S3 Rio 500 Portable MP3
Anything related to controversy and
audio piracy has been thrown in with the word MP3 ever since
Diamond Multimedia, whose Rio Division has recently been purchased by S3, launched
their Rio PMP300 Portable MP3 Player. Such a device meant a boon for consumers.
For the first time in history, a product was devised with no moving parts
and aside from memory expansion cards, did not rely on
a cost-incurring medium for audio playback. No longer did one have to strictly rely on
their computer to make use of ones favorite tunes in MP3 format and songs
could be easily added to or removed from an MP3 player as the user so
Diamond Multimedia was
subsequently sued by RIAA and was
under threat of seeing their brainchild living a rather non-existent life.
Fortunately for the pro-MP3 generation, they were allowed to continue the
manufacturing of such hardware.
In this review, we will be taking a look
at the S3 Rio 500. The Rio 500 has come a long way over its predecessor in terms
of features, performance and style. With double the memory of the earlier Rio
300, the Rio 500 appeared to have been a reflection upon public demand of the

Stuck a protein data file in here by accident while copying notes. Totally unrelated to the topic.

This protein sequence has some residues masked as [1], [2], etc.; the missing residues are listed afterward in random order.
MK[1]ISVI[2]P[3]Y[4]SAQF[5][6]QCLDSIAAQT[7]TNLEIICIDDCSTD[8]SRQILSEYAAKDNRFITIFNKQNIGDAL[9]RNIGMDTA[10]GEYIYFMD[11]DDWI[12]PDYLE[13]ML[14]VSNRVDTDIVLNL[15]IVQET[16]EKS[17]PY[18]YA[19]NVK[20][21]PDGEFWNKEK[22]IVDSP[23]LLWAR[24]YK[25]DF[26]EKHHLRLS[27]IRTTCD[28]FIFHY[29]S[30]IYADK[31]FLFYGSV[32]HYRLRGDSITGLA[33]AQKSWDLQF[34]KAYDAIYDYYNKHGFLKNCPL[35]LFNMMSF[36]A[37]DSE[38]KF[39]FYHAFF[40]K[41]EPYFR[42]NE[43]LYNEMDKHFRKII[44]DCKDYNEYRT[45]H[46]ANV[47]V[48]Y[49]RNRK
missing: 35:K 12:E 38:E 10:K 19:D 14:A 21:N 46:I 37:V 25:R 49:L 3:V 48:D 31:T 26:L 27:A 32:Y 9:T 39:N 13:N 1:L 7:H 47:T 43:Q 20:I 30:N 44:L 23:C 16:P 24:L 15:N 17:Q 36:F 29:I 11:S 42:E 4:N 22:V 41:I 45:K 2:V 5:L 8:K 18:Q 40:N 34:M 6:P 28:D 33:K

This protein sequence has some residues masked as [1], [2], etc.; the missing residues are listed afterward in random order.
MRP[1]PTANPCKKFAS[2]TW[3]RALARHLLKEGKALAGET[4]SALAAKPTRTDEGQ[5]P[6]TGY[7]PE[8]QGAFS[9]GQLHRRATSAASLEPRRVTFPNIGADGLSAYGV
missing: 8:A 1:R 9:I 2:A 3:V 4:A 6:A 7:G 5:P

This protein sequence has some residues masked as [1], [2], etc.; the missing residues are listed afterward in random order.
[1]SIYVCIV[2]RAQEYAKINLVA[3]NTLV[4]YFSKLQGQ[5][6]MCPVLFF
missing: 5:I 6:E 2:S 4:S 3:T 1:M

features that users really wanted in the Rio 300, but never got. We will look at
these advancements in detail as well as give you an overall idea if the Rio 500
delivers what it promises.
The Rio 500
Unlike the Rio 300, the Rio 500 comes in a variety of 3 different
units. No to fret however as each unit differs from the other only in
terms of its outer shell. Deciding between them is only as "difficult" as
choosing your colour preference. These units are as shown
As you can see, two of the models follow the iMac-esque design
through their transparent shells. All three models are equipped with identical
innards and all adhere to the following specifications...
- 64MB of
internal storage capacity.
- Expandable to a total of 128MB through
SmartMedia card upgrades.
- USB port for computer-to-unit transfer rates of
up to 500Kb per second.
- Distortion Rate: 0.01-0.1%
Ratio (S/N ratio) of 95dB.
- One flash memory slot.
- One 1.5V AA battery
- One pair of Koss earbuds.
- Manufacturer's rated battery life
of 13 hours.
- RioPort software included.
certainly welcome change, the Rio 500 uses your USB port instead of the printer
port that many MP3 players used to use. Although the Rio 300 came with a
pass-through interface for the printer port, USB does have its clear advantages
with speed being the major focus.
Physical installation is as easy as it can get. Simply,
connect the unit to the computer through the included cable, boot up the PC,
install the software and drivers and you are ready to go! Sounds simple,